The Court confirms such rule of law also according to the new Art. 160 IBL, pursuant to which the debtor can propose less than a full payment to those secured creditors whose claims are not fully secured by the assets of the debtor (i.e. the value of the assets on which the specific lien is enforceable is less than the amount of the claim) and the concordato provide for a payment which is at least equal to the liquidation value of the specific asset. The Court here underlines that such a reduction is allowed only based on an agreement underlying the concordato arrangement: therefore, in case the reduction is not expressly provided in the concordato proposal, the general rule requiring full payment must be applied.

Comment

In single specific cases, the uncertainty surrounding VAT refund claims can be related to identify the asset on which the lien could be enforced. When specific assets are supplied and can be identified within the debtor’s estate, no issue arises, while instead this is the case when such assets are bulk materials or otherwise cannot be separated or identified specifically; moreover, in case of supply of services, often (e.g., for professional services) by definition there are no assets on which the lien can be enforced, while in other cases (i.e. maintenance services of specific assets) the lien can be enforced on an identified asset.

Where specific assets are missing or cannot be identified, the issue arises whether the claim can be considered as a unsecured claim (with the consequence that such claims can be listed without any formalities among the unsecured claims for concordato proposal purposes), or instead should be considered as secured claims (with the need to comply with the requirements provided for in Art. 160, second paragraph, IBL and, therefore, to provide a specific statement by an expert complying with all the requirements of Art. 67, third paragraph, lett. d), IBL on the liquidation value of the asset on which the lien can be enforced).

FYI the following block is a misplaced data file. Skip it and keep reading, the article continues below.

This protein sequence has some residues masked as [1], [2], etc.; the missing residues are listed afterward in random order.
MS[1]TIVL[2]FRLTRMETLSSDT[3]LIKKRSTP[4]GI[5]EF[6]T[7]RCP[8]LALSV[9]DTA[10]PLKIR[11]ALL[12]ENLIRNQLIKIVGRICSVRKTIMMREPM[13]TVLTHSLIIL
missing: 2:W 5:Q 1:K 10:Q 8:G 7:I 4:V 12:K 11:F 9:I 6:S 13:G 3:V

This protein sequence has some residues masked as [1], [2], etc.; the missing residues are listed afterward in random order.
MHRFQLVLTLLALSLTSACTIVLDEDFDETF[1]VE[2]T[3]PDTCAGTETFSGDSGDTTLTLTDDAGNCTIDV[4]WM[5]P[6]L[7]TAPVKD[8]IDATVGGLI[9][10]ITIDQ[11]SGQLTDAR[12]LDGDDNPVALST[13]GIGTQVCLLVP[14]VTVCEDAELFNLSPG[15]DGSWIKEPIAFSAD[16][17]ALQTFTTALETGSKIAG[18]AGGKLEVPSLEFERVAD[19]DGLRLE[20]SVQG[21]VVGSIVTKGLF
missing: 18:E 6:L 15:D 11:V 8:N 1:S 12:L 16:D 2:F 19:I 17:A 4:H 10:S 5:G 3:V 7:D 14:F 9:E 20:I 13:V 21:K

On this issue different and contrasting decisions by lower courts were issued, until the Court of Cassation provided its guidance.

The issue is therefore not whether or not the claim can be paid less than in full, since it is not a Tax Office claim which is subject to limitations according to Art. 182-ter IBL within a tax settlement proposal.

The concordato proposal could, then, provide that the VAT refund claim can be paid less than in full, as long as payment is at least equal to the proceeds in case of liquidation of the asset: (i) if an asset can be identified but its value is lower than the amount of claim, whereas (ii) in case the asset is missing from the estate, by definition such a claim would not have any chance to an additional satisfaction with respect to that proposed to the unsecured creditors.